The American Boy
For Sarah and William. And, as always, for Caroline.
I would not, if I could, here or to-day, embody a record of my later years of unspeakable misery, and unpardonable crime.
From 'William Wilson' by Edgar Allan Poe
I would like to thank the small army of people who have helped this novel find its way into the world – so many that it is only possible to name a handful of them: Vivien Green, Amelia Cummins and others at Sheil Land; Julia Wisdom, Anne O'Brien and their colleagues at HarperCollins; Patricia Wightman; Bill Penn; and the long-suffering members of my immediate family to whom the novel is dedicated.
A historical novel inevitably depends on the unwitting assistance of the dead. I wish to record my particular gratitude to Clarissa Trant (1800-44), a remarkable woman whose journals deserve to be far better known than they are.
THE NARRATIVE OF THOMAS SHIELD
We owe respect to the living, Voltaire tells us in his
I first saw Sophia Frant shortly before midday on Wednesday the 8th of September, 1819. She was leaving the house in Stoke Newington, and for a moment she was framed in the doorway as though in a picture. Something in the shadows of the hall behind her had made her pause, a word spoken, perhaps, or an unexpected movement.
What struck me first were the eyes, which were large and blue. Then other details lodged in my memory like burrs on a coat. She was neither tall nor short, with well-shaped, regular features and a pale complexion. She wore an elaborate cottage bonnet, decorated with flowers. Her dress had a white skirt, puffed sleeves and a pale blue bodice, the latter matching the leather slipper peeping beneath the hem of her skirt. In her left hand she carried a pair of white gloves and a small reticule.
I heard the clatter of the footman leaping down from the box of the carriage, and the rattle as he let down the steps. A stout middle-aged man in black joined the lady on the doorstep and gave her his arm as they strolled towards the carriage. They did not look at me. On either side of the path from the house to the road were miniature shrubberies enclosed by railings. I felt faint, and I held on to one of the uprights of the railings at the front.
'Indeed, madam,' the man said, as though continuing a conversation begun in the house, 'our situation is quite rural and the air is notably healthy.'
The lady glanced at me and smiled. This so surprised me that I failed to bow. The footman opened the door of the carriage. The stout man handed her in.
'Thank you, sir,' she murmured. 'You have been very patient.'
He bowed over her hand. 'Not at all, madam. Pray give my compliments to Mr Frant.'
I stood there like a booby. The footman closed the door, put up the steps and climbed up to his seat. The lacquered woodwork of the carriage was painted blue and the gilt wheels were so clean they hurt your eyes.
The coachman unwound the reins from the whipstock. He cracked his whip, and the pair of matching bays, as glossy as the coachman's top hat, jingled down the road towards the High-street. The stout man held up his hand in not so much a wave as a blessing. When he turned back to the house, his gaze flicked towards me.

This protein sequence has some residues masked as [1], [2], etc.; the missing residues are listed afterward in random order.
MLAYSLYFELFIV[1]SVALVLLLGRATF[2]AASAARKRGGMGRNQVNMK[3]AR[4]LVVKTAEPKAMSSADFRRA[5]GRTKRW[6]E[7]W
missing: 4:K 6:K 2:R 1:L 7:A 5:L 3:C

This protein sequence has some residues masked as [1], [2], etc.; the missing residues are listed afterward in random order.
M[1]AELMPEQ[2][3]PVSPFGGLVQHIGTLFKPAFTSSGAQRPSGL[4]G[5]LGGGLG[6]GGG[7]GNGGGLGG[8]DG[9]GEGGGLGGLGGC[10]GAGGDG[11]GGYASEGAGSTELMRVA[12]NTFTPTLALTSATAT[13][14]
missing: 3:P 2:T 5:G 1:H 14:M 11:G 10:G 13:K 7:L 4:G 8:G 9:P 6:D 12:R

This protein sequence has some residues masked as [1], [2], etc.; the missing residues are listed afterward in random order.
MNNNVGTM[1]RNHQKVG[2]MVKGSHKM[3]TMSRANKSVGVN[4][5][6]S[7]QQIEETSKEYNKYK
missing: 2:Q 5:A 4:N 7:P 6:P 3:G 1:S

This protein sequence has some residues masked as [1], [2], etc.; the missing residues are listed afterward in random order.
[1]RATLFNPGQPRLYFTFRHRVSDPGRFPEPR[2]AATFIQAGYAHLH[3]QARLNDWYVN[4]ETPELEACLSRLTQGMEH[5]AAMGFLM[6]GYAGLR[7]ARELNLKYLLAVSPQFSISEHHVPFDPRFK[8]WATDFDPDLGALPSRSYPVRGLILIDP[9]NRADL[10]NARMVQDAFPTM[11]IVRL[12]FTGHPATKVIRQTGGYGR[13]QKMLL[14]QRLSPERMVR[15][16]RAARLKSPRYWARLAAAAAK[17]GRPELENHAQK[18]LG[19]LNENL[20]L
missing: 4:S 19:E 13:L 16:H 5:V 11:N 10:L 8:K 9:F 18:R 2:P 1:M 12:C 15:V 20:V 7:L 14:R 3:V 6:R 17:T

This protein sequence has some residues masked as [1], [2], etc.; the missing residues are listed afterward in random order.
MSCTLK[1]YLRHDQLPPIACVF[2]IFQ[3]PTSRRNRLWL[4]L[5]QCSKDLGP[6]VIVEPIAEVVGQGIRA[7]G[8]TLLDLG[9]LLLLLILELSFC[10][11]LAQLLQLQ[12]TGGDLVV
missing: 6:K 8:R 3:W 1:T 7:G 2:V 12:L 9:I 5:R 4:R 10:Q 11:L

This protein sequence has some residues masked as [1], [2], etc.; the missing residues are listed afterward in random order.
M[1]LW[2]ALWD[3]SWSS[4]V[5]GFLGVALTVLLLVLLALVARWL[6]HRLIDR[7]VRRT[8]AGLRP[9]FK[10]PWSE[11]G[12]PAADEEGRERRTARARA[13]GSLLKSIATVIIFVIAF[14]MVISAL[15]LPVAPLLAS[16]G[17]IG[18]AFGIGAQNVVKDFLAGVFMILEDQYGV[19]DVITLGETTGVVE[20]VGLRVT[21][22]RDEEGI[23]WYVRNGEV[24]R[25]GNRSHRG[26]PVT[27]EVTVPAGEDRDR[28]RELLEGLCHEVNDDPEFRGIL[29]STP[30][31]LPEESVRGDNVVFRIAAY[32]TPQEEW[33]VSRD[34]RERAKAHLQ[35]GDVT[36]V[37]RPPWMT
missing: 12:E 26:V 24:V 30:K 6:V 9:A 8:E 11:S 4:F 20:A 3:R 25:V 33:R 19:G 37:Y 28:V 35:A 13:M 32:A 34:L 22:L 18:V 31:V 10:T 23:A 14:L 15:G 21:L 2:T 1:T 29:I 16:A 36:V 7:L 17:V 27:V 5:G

I let go of the railing and whipped off my hat. 'Mr Bransby? That is, have I the honour-?'
'Yes, you have.' He stared at me with pale blue eyes partly masked by pink, puffy lids. 'What do you want with me?'
'My name is Shield, sir. Thomas Shield. My aunt, Mrs Reynolds, wrote to you, and you were kind enough to say-'
'Yes, yes.' The Reverend Mr Bransby held out a finger for me to shake. He stared me over, running his eyes from head to toe. 'You're not at all like her.'
He led me up the path and through the open door into the panelled hall beyond. From somewhere in the building came the sound of chanting voices. He opened a door on the right and went into a room fitted out as a library, with a Turkey carpet and two windows overlooking the road. He sat down heavily in the chair behind the desk, stretched out his legs and pushed two stubby fingers into his right-hand waistcoat pocket.
'You look fagged.'
'I walked from London, sir. It was warm work.'
'Sit down.' He took out an ivory snuff-box, helped himself to a pinch and sneezed into a handkerchief spotted with brown stains. 'So you want a position, hey?'
'And Mrs Reynolds tells me that there are at least two good reasons why you are entirely unsuitable for any post I might be able to offer you.'
'If you would permit me, I would endeavour to explain.'
'Some would say that facts explain themselves. You left your last position without a reference. And, more recently, if I understand your aunt aright, you have been the next best thing to a Bedlamite.'
'I cannot deny either charge, sir. But there were reasons for my behaviour, and there are reasons why those episodes happened and why they will not happen again.'
'You have two minutes in which to convince me.'
'Sir, my father was an apothecary in the town of Rosington. His practice prospered, and one of his patrons was a canon of the cathedral, who presented me to a vacancy at the grammar school. When I left there, I matriculated at Jesus College, Cambridge.'
'You held a scholarship there?'